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Reply By: Turist - Saturday, Mar 22, 2003 at 21:55

Saturday, Mar 22, 2003 at 21:55
We did a lot of "Bushtracking" on the last big trip, lots of narrow tracks with intruding tree branches etc.
Consequently a lot of scratches on the windows.
Managed to remove most by a gentle application of Brasso on the deep ones and finishing off with Maguires Clear Plastic Polish. Lots of work but windows looked OK again.
A thought for the next trip through this type of country, cover the plexiglass with clingwrap.
I havn't tried it yet but I think that it should work.
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AnswerID: 558310

Reply By: Bushtracker Buck & Babe - Saturday, Mar 22, 2003 at 21:56

Saturday, Mar 22, 2003 at 21:56
Okay, so this might seem like a silly question, but why dont they provide the covers for all the windows like they do the one at the front over the wheels? Angie
AnswerID: 558311

Reply By: Turist - Saturday, Mar 22, 2003 at 21:57

Saturday, Mar 22, 2003 at 21:57
The one at the front is a stone guard Angie.
I suppose you could have them all around, they would fit but it sure would look strange.
If you are going down narrow bushy tracks just walk in front with the secateurs.
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Reply By: Noosa Fox - Saturday, Mar 22, 2003 at 21:58

Saturday, Mar 22, 2003 at 21:58
While washing the windows with the hose, make sure to give the track at the top the the window hinges in a good clean out to prevent the dust build up from damaging the hinge area. That is if you haven't already used Turists tape to cover the gap up.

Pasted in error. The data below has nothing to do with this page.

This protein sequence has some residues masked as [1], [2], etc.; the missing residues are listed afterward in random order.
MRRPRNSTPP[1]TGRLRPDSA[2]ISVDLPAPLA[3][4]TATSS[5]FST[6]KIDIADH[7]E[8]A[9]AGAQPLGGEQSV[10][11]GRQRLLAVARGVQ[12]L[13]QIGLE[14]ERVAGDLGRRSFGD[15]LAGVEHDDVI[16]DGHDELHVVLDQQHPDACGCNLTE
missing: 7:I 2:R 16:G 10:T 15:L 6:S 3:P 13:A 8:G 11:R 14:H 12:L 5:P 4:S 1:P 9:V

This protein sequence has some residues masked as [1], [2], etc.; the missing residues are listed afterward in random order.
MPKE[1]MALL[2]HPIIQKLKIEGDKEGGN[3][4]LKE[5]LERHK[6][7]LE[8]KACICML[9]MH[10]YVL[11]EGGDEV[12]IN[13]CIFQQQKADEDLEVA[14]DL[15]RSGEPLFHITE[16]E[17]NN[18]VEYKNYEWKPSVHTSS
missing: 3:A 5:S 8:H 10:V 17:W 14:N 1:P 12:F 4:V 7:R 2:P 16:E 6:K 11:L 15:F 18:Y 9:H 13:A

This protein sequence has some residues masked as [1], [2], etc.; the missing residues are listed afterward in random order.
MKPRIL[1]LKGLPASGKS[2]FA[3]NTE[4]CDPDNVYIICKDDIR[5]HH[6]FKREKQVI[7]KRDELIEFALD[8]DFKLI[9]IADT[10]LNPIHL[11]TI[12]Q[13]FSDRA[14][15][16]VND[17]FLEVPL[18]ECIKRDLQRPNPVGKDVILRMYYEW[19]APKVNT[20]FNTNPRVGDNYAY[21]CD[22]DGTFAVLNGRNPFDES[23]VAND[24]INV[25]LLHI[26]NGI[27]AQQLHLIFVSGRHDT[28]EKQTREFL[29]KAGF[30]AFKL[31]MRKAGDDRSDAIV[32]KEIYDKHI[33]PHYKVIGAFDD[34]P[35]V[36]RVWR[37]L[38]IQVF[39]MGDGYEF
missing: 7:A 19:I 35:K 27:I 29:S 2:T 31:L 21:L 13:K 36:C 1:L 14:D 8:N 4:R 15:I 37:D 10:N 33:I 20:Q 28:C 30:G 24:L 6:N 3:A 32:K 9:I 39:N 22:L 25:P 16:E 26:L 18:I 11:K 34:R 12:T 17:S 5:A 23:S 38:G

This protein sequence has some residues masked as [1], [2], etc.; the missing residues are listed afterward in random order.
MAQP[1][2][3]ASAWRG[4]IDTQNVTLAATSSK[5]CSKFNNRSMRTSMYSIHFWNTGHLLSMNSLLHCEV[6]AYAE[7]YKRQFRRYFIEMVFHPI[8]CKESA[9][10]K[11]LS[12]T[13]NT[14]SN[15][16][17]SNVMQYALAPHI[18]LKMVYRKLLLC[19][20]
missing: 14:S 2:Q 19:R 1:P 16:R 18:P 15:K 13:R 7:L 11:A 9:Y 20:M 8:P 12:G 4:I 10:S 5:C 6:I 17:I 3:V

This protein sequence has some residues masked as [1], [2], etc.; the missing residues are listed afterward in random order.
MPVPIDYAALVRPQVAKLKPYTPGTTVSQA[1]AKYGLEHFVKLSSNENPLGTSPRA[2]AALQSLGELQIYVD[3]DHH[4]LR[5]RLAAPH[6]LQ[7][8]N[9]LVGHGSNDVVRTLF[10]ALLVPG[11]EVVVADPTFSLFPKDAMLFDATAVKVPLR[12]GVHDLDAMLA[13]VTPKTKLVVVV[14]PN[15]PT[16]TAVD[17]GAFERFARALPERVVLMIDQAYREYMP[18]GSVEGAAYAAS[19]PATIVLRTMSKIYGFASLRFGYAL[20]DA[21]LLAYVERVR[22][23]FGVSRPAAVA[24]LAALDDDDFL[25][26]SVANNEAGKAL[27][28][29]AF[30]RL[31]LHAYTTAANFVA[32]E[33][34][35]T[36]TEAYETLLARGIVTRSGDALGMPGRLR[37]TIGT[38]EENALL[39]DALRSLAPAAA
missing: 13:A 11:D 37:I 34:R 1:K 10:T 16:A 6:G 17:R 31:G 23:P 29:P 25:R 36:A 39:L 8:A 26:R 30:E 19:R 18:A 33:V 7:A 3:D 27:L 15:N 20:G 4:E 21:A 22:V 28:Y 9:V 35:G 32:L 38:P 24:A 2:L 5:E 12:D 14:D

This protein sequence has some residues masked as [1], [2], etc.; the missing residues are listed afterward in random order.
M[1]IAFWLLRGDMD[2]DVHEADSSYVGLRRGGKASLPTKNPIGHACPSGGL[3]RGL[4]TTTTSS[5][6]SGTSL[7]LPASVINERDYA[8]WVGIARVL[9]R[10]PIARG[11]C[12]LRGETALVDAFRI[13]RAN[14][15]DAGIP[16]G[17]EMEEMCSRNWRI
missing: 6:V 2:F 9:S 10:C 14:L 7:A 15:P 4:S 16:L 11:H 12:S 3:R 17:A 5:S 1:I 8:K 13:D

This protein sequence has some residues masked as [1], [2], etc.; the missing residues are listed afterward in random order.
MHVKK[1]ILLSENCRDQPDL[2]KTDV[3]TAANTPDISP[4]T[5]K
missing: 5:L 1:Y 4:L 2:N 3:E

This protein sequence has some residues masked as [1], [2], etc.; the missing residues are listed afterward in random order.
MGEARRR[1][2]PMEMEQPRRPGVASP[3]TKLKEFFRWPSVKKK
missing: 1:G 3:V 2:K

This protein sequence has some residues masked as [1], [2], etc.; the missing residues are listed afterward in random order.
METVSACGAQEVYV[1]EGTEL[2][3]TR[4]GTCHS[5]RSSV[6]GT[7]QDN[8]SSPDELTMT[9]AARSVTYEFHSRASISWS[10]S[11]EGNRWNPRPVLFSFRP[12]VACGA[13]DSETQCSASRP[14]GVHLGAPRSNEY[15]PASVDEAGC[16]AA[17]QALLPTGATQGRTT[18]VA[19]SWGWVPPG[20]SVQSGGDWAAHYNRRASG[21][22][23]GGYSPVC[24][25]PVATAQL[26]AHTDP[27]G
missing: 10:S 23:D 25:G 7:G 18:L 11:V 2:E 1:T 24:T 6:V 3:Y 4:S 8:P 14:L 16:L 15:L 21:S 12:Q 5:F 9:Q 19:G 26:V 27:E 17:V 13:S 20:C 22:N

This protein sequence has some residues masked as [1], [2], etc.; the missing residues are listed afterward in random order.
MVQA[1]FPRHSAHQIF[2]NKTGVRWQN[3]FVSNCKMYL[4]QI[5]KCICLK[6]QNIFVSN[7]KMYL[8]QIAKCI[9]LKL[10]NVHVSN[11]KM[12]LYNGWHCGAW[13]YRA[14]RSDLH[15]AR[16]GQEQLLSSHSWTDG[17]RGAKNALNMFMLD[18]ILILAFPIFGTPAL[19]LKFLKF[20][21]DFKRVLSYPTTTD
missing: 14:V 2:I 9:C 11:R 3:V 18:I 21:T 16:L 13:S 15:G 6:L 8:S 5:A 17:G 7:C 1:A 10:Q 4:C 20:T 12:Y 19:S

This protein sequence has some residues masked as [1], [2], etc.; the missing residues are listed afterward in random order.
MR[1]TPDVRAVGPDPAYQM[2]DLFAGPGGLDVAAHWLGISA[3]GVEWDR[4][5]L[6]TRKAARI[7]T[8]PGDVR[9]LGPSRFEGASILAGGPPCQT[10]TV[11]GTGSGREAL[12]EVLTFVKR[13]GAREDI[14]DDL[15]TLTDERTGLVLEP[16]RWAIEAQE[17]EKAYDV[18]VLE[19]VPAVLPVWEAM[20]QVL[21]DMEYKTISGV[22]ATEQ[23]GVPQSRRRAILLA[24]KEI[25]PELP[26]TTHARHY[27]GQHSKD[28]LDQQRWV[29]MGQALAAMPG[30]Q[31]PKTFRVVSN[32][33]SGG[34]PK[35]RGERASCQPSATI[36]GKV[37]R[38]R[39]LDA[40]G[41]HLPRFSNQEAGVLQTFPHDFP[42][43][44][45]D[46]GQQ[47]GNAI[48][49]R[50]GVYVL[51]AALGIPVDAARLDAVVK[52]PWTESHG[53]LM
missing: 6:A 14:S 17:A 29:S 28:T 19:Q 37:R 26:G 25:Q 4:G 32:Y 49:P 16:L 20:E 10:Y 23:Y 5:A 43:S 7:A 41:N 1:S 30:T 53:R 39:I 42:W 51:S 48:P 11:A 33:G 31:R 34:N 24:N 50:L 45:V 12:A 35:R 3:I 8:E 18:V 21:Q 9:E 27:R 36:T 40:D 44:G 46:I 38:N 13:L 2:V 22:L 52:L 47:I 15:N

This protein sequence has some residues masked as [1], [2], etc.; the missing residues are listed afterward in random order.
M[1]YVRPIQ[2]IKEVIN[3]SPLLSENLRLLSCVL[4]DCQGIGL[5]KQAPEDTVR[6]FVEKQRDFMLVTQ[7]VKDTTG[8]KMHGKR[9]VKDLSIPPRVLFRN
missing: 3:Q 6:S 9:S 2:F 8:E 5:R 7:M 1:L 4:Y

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Reply By: Deleted User - Saturday, Mar 22, 2003 at 21:59

Saturday, Mar 22, 2003 at 21:59
Before I had a proper mask I used gladwrap on my glasses when spray painting just peel off and no overspray. Plastic lenses didnt like thinners. Bit of a fiddle to put in on though. There must be a cheap industrial type clear film you could use on the windows for narrow tracks etc. Something like the peel off plastic on the bonnet of new cars when they ship them.
The glad wrap might work if you wet the area first like putting on window tinting. The edges might not lift if put on with water and let dry. Get some funny looks in van parks .... I knew those BT owners were a bit strange ..... " George there's a fella wrapping his Bushtracker in glad wrap ..... fair dinkum George !!!!
Anthony

AnswerID: 558314

Reply By: Bushtracker Buck & Babe - Saturday, Mar 22, 2003 at 22:00

Saturday, Mar 22, 2003 at 22:00